Many applicants for Social Security disability benefits are asked to go to consultative medical examinations (CME). The disability examiner assigned to your claim may request the CME. The goal of a CME is to collect important evidence for your disability claim; it won’t be like a typical appointment with one of your physicians where you receive treatment. The purpose of the exam will be directly related to your claim and may involve lab work, imaging, or some other medical test the examiner has requested.
Why do I need a Consultative Medical Exam?
It isn’t unusual for you to have at least one CME scheduled after applying for benefits. Some of the reasons might include:
- The disability examiner needs a key piece of medical evidence to finalize the determination.
- The SSA requires that a specific piece of evidence be obtained before the examiner can notify you of its decision.
- You haven’t received treatment for your impairments in 60 or more days.
- Your medical evidence is insufficient. In other words, the examiner doesn’t have everything needed to make an informed decision on your claim.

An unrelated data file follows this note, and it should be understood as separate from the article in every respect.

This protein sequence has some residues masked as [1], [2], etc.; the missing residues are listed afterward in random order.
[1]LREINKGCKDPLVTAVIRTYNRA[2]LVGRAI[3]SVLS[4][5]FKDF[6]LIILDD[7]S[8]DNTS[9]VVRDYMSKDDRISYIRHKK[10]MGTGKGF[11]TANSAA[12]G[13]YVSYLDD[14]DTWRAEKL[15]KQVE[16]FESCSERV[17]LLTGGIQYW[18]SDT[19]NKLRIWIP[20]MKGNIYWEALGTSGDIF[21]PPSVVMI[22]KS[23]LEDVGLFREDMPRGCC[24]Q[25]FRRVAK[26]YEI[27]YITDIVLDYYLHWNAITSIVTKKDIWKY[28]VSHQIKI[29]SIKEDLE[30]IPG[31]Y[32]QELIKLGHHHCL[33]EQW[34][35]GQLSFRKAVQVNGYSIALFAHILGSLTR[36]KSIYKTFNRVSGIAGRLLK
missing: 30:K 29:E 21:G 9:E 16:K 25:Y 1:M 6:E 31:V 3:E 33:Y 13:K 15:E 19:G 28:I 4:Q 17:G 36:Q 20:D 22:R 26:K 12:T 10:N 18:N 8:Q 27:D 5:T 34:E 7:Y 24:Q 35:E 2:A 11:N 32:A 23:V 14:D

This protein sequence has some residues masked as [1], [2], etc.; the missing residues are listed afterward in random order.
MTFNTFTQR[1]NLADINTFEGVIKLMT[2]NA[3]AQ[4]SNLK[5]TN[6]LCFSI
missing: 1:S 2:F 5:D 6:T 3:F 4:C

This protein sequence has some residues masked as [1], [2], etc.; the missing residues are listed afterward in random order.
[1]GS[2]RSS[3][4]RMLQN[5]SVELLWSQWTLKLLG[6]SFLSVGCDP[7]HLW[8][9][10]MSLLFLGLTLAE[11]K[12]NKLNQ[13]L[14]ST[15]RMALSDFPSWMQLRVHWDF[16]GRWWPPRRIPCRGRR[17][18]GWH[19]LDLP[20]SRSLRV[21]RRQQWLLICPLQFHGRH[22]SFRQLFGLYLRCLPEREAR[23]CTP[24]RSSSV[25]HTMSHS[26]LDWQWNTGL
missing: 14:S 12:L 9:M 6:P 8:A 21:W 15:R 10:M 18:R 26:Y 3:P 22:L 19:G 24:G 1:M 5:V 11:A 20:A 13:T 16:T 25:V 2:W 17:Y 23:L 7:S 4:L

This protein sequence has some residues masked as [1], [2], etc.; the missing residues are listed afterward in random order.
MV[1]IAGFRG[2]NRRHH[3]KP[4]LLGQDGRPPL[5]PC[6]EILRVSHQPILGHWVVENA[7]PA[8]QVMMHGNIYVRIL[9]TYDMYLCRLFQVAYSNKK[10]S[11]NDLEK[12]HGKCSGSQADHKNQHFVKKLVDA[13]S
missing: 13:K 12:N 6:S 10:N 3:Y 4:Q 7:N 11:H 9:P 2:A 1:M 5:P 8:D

Whatever the case, most applicants will never find out why a CME is needed. A good thing to keep in mind about receiving an appointment notification is that it means that Disability Determination Services (DDS) is actively working on your claim.
What Will a CME be Like?
Consultative medical exams tend to be very impersonal and quick. Don’t be alarmed if the doctor performing your CME seems distant or even unfriendly.
If you are scheduled for a CME, it is important to remember that:
- The doctor performing the exam is being paid by Social Security, not you; he or she will need to put the priorities of the SSA first.
- Do your best to stay respectful and polite through the entire exam.
- If the doctor asks about your symptoms, give short answers with concrete examples.
- Never exaggerate or downplay the intensity of your symptoms.
The CME should be completed at no cost to you.
Always Show Up for CME Appointments
If you don’t have a valid reason for missing a CME, the disability examiner may determine that you are non-compliant and immediately deny your claim. If you miss the CME but contact the examiner with a valid reason, it’s possible to reschedule the exam—it will just mean you have to wait even longer for a decision.
Applying for Social Security disability benefits can be stressful. Let us help you build a well-grounded and persuasive case. Call 800-800-6353 or complete our online contact form today to learn more.
by Paul B. Burkhalter Managing Partner of Morgan & Weisbrod, Board Certified in Social Security Disability Law.